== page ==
U.S. Senate hopeful Joe O’Dea took some flack for his decision to attend an NRSC fundraiser tonight in Miami alongside a trio of election deniers: Arizona’s Blake Masters, Adam Laxalt from Nevada, and Ohioan J.D. Vance. As it turns out, however, one of his biggest local donors also believes in the Big Lie.

Wendy Ferland Meritt, the wife of O’Dea’s longtime business partner Xernie Merritt, is an election fraud conspiracist who attended the January 6 insurrection at the U.S. Capitol last year. Since O’Dea launched his campaign she has donated to his campaign and hosted fundraisers not only for O’Dea, but also for his fellow Republican candidate Heidi Ganahl, who is running for Governor.

Yesterday, Meritt hosted a fundraiser for Ganahl at a Denver venue owned by O’Dea. One of the two featured speakers was local conservative personality Rachel Keane, who goes by the name “Conservative Momma” online and has used her platform to promote election fraud conspiracy theories.

Flyer for Wendy Ferland Meritt’s fundraiser for Heidi Ganahl

Back in May she and her husband co-hosted an O’Dea fundraiser in Greenwood Village.

Flyer for Wendy Ferland Meritt’s fundraiser for Joe O’Dea

Meritt also donated the maximum amount to O’Dea’s campaign, according to FEC campaign finance filings.

Meritt has pushed election fraud conspiracy theories about the 2020 election on her public Twitter and Facebook accounts. These conspiracy theories have been roundly debunked by courts, election officials, and independent fact-checkers.

Wendy Ferland Meritt responding to Donald Trump’s Twitter page (now suspended)

Meritt claimed that Barack Obama helped Joe Biden steal the 2020 presidential election, sharing one of the most extreme QAnon-linked conspiracy theories that circulated on social media: that Italian military satellites remotely flipped votes from Trump to Biden.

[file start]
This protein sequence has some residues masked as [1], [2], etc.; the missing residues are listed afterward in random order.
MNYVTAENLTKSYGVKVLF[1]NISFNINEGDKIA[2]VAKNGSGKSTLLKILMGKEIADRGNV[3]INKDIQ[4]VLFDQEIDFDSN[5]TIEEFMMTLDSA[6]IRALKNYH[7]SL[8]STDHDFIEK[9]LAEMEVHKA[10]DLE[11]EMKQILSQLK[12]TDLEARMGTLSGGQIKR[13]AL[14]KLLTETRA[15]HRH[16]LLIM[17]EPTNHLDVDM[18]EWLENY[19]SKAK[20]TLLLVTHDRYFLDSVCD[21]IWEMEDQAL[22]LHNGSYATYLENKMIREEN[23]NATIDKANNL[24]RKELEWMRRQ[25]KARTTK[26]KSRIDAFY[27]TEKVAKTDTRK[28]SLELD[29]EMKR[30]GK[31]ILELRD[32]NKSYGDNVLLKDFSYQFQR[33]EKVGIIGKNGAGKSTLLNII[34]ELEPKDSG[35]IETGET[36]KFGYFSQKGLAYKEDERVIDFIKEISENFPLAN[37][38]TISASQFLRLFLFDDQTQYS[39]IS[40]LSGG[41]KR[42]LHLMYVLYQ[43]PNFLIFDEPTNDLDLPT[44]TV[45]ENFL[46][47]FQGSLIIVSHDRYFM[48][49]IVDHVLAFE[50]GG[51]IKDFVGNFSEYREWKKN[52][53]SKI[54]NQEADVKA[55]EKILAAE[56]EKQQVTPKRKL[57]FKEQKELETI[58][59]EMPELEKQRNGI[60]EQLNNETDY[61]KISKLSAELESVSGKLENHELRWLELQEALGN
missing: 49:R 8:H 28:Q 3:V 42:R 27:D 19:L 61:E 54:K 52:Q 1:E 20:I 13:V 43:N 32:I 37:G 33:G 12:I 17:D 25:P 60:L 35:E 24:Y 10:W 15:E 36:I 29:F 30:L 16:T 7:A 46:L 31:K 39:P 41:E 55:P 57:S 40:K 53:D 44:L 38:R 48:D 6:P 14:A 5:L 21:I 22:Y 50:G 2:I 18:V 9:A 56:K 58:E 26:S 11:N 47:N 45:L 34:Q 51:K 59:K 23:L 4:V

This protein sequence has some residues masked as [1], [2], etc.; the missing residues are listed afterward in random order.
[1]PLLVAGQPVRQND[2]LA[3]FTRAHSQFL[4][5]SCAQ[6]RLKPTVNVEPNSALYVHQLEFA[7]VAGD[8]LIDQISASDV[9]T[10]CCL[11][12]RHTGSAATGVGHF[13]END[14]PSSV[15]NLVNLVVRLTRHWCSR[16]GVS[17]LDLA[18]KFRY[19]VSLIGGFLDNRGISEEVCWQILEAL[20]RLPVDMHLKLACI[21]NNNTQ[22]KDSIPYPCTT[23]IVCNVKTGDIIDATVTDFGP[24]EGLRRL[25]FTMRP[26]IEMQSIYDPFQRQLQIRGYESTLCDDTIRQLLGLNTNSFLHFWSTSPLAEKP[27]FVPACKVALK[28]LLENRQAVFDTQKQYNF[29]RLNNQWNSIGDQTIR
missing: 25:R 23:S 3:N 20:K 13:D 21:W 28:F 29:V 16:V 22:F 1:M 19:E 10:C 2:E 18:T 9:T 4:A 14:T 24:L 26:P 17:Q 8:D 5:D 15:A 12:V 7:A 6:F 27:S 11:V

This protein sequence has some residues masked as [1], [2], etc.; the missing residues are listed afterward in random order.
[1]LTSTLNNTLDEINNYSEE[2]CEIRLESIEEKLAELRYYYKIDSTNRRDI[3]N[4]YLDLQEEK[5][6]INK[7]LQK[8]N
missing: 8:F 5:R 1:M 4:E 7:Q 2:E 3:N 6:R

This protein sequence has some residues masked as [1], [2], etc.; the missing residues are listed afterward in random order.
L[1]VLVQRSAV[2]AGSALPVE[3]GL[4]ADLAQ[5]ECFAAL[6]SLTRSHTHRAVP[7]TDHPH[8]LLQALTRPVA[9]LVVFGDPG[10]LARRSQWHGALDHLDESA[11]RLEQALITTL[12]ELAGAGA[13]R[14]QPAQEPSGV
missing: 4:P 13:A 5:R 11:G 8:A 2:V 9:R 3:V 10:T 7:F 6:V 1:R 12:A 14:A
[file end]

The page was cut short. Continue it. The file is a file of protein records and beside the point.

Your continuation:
In subsequent comments, she claimed that Biden could not have won the number of votes he did based on the number of counties he won. That argument is based on false statistics and ignores the fact that county sizes vary by population.

Example of Wendy Ferland Meritt posting election fraud conspiracy theories

In January 2021, Meritt said she had traveled to the U.S. Capitol to protest the 2020 election results.

In response to the attempted insurrection, Meritt claimed that Antifa and Black Lives Matter protestors were really the ones storming the Capitol. That statement is not true. Video evidence and eyewitness testimony have proven the rioters to be Trump supporters.

O’Dea is campaigning as a moderate Republican, a frame reflected by national news coverage. During a debate with another Republican Senate hopeful in June, O’Dea said that he was disappointed in how long it took for Trump to call off his supporters during the insurrection but did not think Trump deserved blame for causing it.

While O’Dea has consistently said Republicans should move on from the 2020 election and focus on future elections, he said he had friends at the Jan. 6 riot and preferred to call it a “rally” instead of an insurrection while answering a question at a February candidate forum in Evergreen.

“I had friends that were out at January 6, they went nowhere near the building,” O’Dea said. “That’s a rally in my opinion.”

Joe O’Dea (left) speaking to Wendy Ferland Meritt (right) in a video on O’Dea’s YouTube channel.

O’Dea said he doesn’t support Trump running for president again in 2024, preferring to list Gov. Ron DeSantis (R-FL) as an alternative. DeSantis has campaigned for avowed election deniers and criticized the Jan. 6 probe.

O’Dea himself has campaigned with election fraud conspiracists, both here in Colorado and as previously noted, tonight in Florida.

Ganahl has refused to take a definite stance on the 2020 presidential election. Her campaign to take on incumbent Gov. Jared Polis (D-CO) is filled with nods to election fraud conspiracy theories and has refused to denounce unfounded claims of fraud.

Boris Epshteyn is an advisor to Ganahl’s campaign. Epshteyn is a former Trump advisor who helped concoct the plan for Trump to challenge the results of the 2020 election.

Neither O’Dea’s nor Ganahl’s campaigns responded to a request for comment before publishing. If a comment is provided this story will be updated to include it.

Erik Maulbetsch contributed to this report.